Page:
They remind me of the yellow dog Mustard, the black kitten Ink, and the little mouse Blink, from Ogden Nash’s “The Tale of Custard the Dragon”. These three brave critters and their owner, Belinda, endlessly teased their cowardly friend the dragon.

Belinda was as brave as a barrel full of bears,
And Ink and Blink chased lions down the stairs,
Mustard was as brave as a tiger in a rage,
But Custard cried for a nice safe cage.

So they reveled in their courage, yes they did, while making fun of their “realio, trulio, cowardly dragon.”

At least that’s what they did until a fierce and deadly pirate, intent on mayhem, climbed through the window:

Belinda paled, and she cried Help! Help!
But Mustard fled with a terrified yelp,
Ink trickled down to the bottom of the household,
And little mouse Blink strategically mouseholed.

So, too, have our supposed leaders strategically mouseholed. Ask almost any of them in private, and I guarantee they’ll say they are worried sick about what will happen, for instance, if Newt Gingrich is the party’s presidential nominee. They are sure Obama will crush him, certain he’ll stop Republicans from winning the Senate, and convinced he seriously threatens, and maybe even guarantees, the loss of the House as well. Yet they still won’t budge. They have budgets to draft, and PACs to administer, and committee-assignment ambitions, and vice presidential dreams.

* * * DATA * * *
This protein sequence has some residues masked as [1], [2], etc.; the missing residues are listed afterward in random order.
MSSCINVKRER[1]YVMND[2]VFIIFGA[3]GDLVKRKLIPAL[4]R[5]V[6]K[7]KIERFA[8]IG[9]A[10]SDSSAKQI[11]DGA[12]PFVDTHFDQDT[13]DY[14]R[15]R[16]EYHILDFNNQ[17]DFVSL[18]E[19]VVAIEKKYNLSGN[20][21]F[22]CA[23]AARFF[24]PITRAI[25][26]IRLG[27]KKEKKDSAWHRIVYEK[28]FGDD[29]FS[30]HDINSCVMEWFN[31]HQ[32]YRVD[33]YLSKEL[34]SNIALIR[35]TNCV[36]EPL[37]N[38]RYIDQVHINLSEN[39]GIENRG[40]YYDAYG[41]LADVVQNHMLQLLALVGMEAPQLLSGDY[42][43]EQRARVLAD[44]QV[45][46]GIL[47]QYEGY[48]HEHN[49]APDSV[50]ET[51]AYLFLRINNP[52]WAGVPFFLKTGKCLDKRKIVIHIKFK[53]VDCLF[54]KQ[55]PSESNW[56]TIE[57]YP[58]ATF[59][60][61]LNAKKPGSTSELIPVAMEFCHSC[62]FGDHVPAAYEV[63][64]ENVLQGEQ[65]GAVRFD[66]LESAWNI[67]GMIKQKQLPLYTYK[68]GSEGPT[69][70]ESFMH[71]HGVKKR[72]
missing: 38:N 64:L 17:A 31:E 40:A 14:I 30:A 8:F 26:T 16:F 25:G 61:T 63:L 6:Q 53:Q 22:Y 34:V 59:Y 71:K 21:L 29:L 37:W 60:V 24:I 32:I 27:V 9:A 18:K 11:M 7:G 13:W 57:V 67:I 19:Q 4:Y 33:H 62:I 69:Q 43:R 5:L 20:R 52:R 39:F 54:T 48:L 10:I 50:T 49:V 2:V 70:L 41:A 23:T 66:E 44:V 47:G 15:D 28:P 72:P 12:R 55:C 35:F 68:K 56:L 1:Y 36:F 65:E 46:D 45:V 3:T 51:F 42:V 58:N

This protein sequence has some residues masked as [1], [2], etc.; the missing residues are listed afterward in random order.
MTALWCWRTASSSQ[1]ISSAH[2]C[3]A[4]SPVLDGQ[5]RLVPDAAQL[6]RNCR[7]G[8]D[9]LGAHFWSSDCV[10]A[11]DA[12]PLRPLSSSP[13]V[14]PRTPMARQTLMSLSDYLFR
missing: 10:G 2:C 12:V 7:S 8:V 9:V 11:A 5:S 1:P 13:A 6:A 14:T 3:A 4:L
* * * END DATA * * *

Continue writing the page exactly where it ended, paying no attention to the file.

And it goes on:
Oh, yes, those vice presidential dreams. You see, if they are conservatives themselves, well, they can’t endorse another strong conservative, because if that conservative wins he might want a moderate to balance the ticket – which would rule them out. But they can’t endorse a moderate, not even to suck up to him for vice presidential purposes, because by doing so it would kill their conservative “street cred” and thus undermine their appeal to the very audience the moderate might want their help appealing to.

Oh, what a predicament! Oh, what pressure! Oh, the humanity!

Oh, what a crock.

If the nation is at risk, then Republicans must get it right. If Obama is such a danger, then he must be beaten. And if one candidate is substantively better, personally more trustworthy, and/or a much more likely candidate to offer a bigger electoral upside than downside, then the leader should endorse him. Or, if the converse is true about any particular candidate, then make a strong, unambiguous, “Anybody-But-This-Guy” statement – and then back it up. Explain it. Defend it. Persuade people you are right.